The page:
Demonstrating Attributes and Reflection in .NET
(Page 1 of 8 )Editor's Note: This article's code has been updated to work with the final release of the .Net framework.
With the inclusion of Reflection and Attributes within the .NET framework, Microsoft has taken software development to a new level. In this article, we will look at how the combination of these two technologies can result in some generic and powerful software.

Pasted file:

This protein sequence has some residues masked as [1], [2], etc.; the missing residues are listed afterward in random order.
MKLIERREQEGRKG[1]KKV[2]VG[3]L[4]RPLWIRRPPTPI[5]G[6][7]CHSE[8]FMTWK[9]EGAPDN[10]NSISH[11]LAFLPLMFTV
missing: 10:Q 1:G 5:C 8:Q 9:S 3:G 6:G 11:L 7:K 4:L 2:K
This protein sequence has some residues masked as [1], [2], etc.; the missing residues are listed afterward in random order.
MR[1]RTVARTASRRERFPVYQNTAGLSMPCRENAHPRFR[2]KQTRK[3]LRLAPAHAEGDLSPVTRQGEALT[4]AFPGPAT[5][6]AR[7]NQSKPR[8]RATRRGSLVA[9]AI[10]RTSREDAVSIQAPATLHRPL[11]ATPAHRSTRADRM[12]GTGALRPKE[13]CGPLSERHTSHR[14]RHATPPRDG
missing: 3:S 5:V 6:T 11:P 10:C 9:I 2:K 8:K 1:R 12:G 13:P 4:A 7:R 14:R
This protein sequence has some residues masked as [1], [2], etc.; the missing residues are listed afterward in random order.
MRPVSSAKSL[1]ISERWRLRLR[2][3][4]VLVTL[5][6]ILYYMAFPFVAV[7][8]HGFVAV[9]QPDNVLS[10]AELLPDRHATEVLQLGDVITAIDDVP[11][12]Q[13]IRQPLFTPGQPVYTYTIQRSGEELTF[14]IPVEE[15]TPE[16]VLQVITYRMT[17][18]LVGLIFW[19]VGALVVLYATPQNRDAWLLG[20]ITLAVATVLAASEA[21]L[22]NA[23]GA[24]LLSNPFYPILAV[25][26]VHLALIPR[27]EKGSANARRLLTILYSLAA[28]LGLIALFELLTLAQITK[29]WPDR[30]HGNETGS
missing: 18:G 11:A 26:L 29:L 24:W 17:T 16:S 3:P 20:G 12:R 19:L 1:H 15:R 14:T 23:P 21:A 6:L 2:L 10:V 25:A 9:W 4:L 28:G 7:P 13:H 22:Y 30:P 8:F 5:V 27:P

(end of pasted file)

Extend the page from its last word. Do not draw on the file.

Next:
After an introduction to .NET Attributes, we look at two examples of attributes in action that, with some enhancement, can be utilized in your .NET programming project today: a generic database manager for managing objects, and a custom Bug Tracking attribute along with a sample viewer application.
Before we can explore the construction of both the generic database and bug tracking attributes, we need an understanding of what attributes are and how they are used.
For supplemental information to this overview, please see the MSDN help packaged in .NET.
To work with the code in this article, you will need the following tools: